• USDA blacks out animal welfare information

    Dogs at a Class B dealer facility await transport to research labs.

    Dogs at a Class B dealer facility await transport to research labs.

    Animal Welfare Institute

    The U.S. Department of Agriculture (USDA) today removed public access to tens of thousands of reports that document the numbers of animals kept by research labs, companies, zoos, circuses, and animal transporters—and whether those animals are being treated humanely under the Animal Welfare Act. Henceforth, those wanting access to the information will need to file a Freedom of Information Act request. The same goes for inspection reports under the Horse Protection Act, which prohibits injuring horses’ hooves or legs for show.

    The agency said in a statement that it revoked public access to the reports “based on our commitment to being transparent … and maintaining the privacy rights of individuals.”

    The reports apply to 7813 facilities that keep animals covered by the law. Roughly 1200 of these are research labs, which are often housed at major academic centers or run by government agencies themselves, including the National Institutes of Health, the Food and Drug Administration, and the Centers for Disease Control and Prevention. Although the act covers animals like dogs and chimpanzees, it does not cover rodents like laboratory mice.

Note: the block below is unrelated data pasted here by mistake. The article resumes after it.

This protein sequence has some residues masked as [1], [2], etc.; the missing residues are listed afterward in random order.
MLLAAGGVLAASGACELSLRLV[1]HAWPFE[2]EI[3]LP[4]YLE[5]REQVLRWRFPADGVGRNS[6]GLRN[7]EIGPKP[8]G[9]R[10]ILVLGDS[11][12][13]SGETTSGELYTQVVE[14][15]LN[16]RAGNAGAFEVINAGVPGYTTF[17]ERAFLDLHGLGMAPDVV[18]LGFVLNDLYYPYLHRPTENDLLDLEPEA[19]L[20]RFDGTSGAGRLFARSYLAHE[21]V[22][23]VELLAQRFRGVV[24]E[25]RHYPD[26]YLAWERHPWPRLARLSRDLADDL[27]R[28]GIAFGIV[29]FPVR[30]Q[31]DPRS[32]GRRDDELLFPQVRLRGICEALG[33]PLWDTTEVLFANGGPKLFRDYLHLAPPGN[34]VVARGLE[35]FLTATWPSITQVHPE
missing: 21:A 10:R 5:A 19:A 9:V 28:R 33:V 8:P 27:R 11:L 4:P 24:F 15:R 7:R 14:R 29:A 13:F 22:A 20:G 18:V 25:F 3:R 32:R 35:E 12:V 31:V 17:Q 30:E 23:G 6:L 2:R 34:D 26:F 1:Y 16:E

• U.S. science conferences brace for boycotts: The ScienceInsider briefing

    opening ceremony of the International Year of Astronomy for the International Astronomical Union

    The opening ceremony of the International Year of Astronomy for the International Astronomical Union in 2009.

    IAU/José Francisco Salgado

    As an intense week winds into what may very well be an intense weekend, scientists around the world are starting to make their voices heard on U.S. science-related policy, in particular on President Donald Trump’s executive order on immigration. But will they be shouting into a void? That’s what some researchers think, as boycotts of science conferences based in the United States begin to blossom. Already, 5800 researchers around the world have signed one boycott petition, and some astronomers are asking their society not to hold meetings in the United States. Meanwhile, a scientist from one of the affected countries—Iran—has just been sentenced to death in his home country for unknown reasons.